Rather than trying to assess the probability of an extreme event occurring , …
      TRANSLATION: To hell with determining whether or not an event will, IN FACT, occur. Just wave our wands, abracadabra, and there it is, because we experts deem it so as a stipulation of our methodology.

      … a group of researchers suggest viewing the event as a given
      TRANSLATION: Researchers assume the truth of that which they are trying to prove true, which saves a lot of time, and if phrased properly by experts, will go right over the heads of most people as a totally ridiculous statement, because experts don’t make ridiculous statements.

      … and assessing to which degree changes in the thermodynamic state (which we know has been influenced by climate change) …
      TRANSLATION: You are NOT allowed to question whether or not we DO, IN FACT, know that changes in the thermodynamic state have been influenced by climate change — we DO, damn it, because we are the experts in this field saying so. You just have to take our word for it here and ignore any questions anybody might have about this. Oh, and we love impressing you with our technical vocabulary too, with the phrase, “thermodynamic state”, even though we are totally, bat-shit confused about what thermodynamic laws actually say.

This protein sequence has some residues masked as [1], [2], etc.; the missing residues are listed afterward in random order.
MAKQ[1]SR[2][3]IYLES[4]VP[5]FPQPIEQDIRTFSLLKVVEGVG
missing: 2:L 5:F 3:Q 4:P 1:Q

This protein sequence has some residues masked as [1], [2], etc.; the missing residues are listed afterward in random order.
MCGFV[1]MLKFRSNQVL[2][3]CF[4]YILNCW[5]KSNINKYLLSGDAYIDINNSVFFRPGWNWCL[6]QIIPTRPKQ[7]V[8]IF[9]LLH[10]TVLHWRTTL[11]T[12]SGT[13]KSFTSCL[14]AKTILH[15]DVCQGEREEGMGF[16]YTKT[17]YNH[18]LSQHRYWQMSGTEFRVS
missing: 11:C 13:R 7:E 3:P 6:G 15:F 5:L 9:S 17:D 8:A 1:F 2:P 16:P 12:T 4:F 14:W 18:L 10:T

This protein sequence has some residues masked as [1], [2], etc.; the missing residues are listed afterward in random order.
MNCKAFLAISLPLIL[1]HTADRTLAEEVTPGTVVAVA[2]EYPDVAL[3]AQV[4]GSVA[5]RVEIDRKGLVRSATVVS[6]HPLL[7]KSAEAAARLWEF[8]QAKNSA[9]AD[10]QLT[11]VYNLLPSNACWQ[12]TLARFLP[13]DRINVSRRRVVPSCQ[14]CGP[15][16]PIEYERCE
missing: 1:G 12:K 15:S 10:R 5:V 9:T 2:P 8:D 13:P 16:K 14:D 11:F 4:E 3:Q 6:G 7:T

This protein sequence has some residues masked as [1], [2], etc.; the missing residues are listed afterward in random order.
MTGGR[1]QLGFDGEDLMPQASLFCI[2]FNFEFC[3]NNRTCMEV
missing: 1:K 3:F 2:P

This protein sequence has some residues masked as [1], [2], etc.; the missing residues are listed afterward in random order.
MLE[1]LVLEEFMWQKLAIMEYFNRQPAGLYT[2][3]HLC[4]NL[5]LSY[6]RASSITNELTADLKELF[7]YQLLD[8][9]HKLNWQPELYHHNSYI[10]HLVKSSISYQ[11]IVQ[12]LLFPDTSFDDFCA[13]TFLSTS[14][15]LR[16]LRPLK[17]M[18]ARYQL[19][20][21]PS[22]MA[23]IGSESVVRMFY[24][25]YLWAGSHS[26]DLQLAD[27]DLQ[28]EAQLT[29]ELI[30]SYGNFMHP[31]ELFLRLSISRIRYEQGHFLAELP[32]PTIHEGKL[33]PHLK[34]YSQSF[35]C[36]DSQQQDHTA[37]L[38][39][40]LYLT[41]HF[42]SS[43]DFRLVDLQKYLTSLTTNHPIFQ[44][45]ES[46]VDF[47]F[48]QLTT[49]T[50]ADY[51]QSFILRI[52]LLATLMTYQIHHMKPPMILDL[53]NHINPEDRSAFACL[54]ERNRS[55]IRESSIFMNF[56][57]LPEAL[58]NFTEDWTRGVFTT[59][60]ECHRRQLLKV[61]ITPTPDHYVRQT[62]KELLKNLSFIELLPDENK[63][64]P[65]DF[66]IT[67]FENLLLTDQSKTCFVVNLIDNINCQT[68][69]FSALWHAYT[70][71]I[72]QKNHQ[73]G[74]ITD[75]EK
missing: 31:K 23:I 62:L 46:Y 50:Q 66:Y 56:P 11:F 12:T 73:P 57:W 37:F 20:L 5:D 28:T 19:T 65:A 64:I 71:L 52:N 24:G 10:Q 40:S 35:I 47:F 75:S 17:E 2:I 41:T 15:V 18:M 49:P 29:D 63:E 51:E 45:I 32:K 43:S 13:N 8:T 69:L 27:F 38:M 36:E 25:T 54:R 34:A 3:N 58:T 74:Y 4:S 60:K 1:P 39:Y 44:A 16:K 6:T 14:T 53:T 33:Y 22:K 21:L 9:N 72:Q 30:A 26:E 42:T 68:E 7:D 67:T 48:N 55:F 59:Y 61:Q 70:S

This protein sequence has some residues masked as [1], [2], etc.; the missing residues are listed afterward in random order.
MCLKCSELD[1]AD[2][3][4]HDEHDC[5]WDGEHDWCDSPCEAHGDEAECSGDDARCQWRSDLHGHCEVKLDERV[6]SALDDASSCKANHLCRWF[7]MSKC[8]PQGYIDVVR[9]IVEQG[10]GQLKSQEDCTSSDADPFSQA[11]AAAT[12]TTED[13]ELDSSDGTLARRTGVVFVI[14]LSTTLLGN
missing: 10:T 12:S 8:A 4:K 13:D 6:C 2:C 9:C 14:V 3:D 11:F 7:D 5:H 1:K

… altered the severity of the impact of the event …
      TRANSLATION: Blah, blah, bullshit, bullshit, blah, blah.

  21. Wow, the State Penn… err … Penn State has pulled out all stops! I guess when you are the Chair of the Sustainable Human Gas Attenuating Center for Saving the World, you now know you will be walking into that Good Night, but not without kicking up a big fuss. I call this stage of the climate play ‘the chicken with head cut off leaping and bounding’ last act.